Achievement or Opportunity Gap, a Great Teacher Makes it Disappear

A Nashville high school student says the real achievement gap at her school "is figuring out if you want to apply yourself or not."

This is the third post in a five-part series from Teach For America corps members and alumni about the use of the phrase "achievement gap" both within the organization and the wider education community.

There are two types of teachers in the world: a teacher who cares about their students' performance and a teacher who doesn't. What we have in schools is not an achievement gap—it's an opportunity gap—and with the right resources, there is no gap. Resources do not have to be material things such as money for proper textbooks. The best resource for a student is a teacher.

I was fortunate to attend KIPP: Nashville, a middle school where the teachers never underestimated us. The majority of the students at my school were African Americans from North and East Nashville. Teachers knew our potential when we didn't.

At KIPP: Nashville, we didn't have any math textbooks, but that didn't stop us from learning in our math class. We didn't have a proper library, but that didn't stop our English teachers from sectioning off a quarter of their classroom for a "mini-library" so we could still read books.

Those are just a few things my teachers did for us to show us there is a way to learn and be outstanding without the things other privileged students had. We wanted to be the best middle school in Nashville. Nothing was going to hold us back and nothing did. Not once in my middle school years did I hear anyone say anything about an achievement gap. Looking back, I wonder why the achievement gap was never talked about back then.

After leaving KIPP: Nashville, I went on to high school at The Harpeth Hall School, an all-girls private high school. I've never once heard the term "achievement gap" spoken here. There’s no reason for it. I have all the textbooks I need, and a wonderful library and teachers that care. Maybe the real reason I don’t hear the term is because in Nashville there is no school better than Harpeth Hall. Harpeth Hall is a majority white school where everything and everyone in it is charged to help its students be the best prepared for college.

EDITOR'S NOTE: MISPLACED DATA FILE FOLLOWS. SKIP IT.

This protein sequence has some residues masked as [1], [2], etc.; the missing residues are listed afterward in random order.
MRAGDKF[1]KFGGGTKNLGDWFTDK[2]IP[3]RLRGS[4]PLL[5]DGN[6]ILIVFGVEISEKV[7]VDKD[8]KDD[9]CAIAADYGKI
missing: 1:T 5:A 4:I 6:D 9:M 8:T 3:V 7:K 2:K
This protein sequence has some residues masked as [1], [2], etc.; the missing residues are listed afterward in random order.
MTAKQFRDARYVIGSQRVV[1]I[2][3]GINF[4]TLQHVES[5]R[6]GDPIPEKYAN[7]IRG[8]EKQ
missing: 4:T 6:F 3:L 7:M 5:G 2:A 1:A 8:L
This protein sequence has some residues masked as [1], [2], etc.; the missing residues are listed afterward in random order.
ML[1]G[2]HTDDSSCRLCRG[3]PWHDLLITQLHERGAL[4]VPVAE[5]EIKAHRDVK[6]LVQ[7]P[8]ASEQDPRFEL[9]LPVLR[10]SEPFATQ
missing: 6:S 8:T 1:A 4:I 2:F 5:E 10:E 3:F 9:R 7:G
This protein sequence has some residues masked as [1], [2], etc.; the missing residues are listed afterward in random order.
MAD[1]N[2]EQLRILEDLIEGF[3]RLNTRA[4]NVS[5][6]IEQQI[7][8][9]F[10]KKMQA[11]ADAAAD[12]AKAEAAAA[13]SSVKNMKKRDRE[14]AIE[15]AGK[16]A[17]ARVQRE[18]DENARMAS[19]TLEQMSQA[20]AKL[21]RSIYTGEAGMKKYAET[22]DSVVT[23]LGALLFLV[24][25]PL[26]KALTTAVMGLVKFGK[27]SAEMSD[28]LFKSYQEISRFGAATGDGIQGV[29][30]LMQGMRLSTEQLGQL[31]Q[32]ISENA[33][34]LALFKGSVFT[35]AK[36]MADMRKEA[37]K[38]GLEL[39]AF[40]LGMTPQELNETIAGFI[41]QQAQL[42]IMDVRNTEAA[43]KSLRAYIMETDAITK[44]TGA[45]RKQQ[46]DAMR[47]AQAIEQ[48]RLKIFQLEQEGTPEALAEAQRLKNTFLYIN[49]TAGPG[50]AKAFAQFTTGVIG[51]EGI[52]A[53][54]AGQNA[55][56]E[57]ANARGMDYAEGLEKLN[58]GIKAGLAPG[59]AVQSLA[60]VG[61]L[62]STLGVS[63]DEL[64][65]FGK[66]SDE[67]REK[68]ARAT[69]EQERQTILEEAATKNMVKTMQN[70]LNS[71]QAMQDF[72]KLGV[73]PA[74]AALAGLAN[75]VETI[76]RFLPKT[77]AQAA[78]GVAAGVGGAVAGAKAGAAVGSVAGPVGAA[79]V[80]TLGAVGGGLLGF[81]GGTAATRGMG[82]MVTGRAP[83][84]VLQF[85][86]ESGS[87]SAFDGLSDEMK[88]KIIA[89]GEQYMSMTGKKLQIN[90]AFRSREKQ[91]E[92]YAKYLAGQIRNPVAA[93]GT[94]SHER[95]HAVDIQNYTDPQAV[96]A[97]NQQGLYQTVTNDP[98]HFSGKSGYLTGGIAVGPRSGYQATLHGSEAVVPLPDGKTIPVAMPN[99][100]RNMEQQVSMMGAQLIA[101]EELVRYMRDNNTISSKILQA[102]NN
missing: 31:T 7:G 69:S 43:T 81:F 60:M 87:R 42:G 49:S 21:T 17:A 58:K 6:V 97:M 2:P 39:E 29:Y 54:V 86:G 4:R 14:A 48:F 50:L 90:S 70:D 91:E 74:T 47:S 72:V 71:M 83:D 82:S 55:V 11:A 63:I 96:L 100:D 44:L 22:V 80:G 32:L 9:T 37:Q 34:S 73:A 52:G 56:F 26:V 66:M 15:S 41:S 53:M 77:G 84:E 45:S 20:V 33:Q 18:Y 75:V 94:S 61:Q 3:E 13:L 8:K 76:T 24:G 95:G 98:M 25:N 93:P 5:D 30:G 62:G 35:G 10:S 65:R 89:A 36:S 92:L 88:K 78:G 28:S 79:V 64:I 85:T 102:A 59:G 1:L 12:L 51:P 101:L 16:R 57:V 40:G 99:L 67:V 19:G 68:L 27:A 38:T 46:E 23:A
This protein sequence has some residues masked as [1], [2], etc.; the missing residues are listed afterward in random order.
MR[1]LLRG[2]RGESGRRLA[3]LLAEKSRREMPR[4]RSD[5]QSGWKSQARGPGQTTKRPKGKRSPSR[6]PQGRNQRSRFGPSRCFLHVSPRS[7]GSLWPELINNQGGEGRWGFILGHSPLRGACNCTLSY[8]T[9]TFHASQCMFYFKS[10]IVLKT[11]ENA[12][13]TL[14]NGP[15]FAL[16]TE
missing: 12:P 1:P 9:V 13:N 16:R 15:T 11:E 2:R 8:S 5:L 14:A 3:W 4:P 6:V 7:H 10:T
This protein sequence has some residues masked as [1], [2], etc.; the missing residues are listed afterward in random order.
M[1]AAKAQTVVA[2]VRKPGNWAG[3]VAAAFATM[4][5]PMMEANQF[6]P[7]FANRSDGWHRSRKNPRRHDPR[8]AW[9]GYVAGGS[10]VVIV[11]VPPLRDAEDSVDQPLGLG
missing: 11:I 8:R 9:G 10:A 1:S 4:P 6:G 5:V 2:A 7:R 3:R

The real achievement gap here is figuring out if you want to apply yourself or not. Prior to Harpeth Hall, I learned at KIPP to apply myself to reach the goals I want in life no matter how hard it is. That was the word to live by, because there were limited resources. There is another factor thrown into the term achievement gap and that is wealth regardless of race. Money knows best, right? At Harpeth Hall there is an abundance of resources and all you have to do is try. The gap here is between what you say you are and who you really are.

There shouldn't be any racial connection to the term achievement gap, but there is. Who is to say that the white community should set the bar for what our nation’s education system aspires to be? A long time ago, when there was a true achievement gap—when African Americans had little to no access to education—that was an appropriate time to try and model the education systems of the white community. Now things need to be shifted in a new light. Hard work and dedication should set the bar for our nation.

A version of this post originally appeared at Pass The Chalk

Elementary student with teacher image via Shutterstock


Some beauty pageants, like the Miss America competition, have done away with the swimsuit portions of the competitions, thus dipping their toes in the 21st century. Other aspects of beauty pageants remain stuck in the 1950s, and we're not even talking about the whole "judging women mostly on their looks" thing. One beauty pageant winner was disqualified for being a mom, as if you can't be beautiful after you've had a kid. Now she's trying to get the Miss World competition to update their rules.

Veronika Didusenko won the Miss Ukraine pageant in 2018. After four days, she was disqualified because pageant officials found out she was a mom to 5-year-old son Alex, and had been married. Didusenko said she had been aware of Miss World's rule barring mother from competing, but was encouraged to compete anyways by pageant organizers.

Keep Reading Show less

One mystery in our universe is a step closer to being solved. NASA's Parker Solar Probe launched last year to help scientists understand the sun. Now, it has returned its first findings. Four papers were published in the journal Nature detailing the findings of Parker's first two flybys. It's one small step for a solar probe, one giant leap for mankind.

It is astounding that we've advanced to the point where we've managed to build a probe capable of flying within 15 million miles from the surface of the sun, but here we are. Parker can withstand temperatures of up to 2,500 degrees Fahrenheit and travels at 430,000 miles per hour. It's the fastest human-made vehicle, and no other human-made object has been so close to the sun.

Keep Reading Show less
via Sportstreambest / Flickr

Since the mid '90s the phrase "God Forgives, Brothers Don't" has been part of the U.S. Military Academy at West Point's football team's lexicon.

Over the past few years, the team has taken the field flying a black skull-and-crossbones flag with an acronym for the phrase, "GFBD" on the skull's upper lip. Supporters of the team also use it on social media as #GFBD.

Keep Reading Show less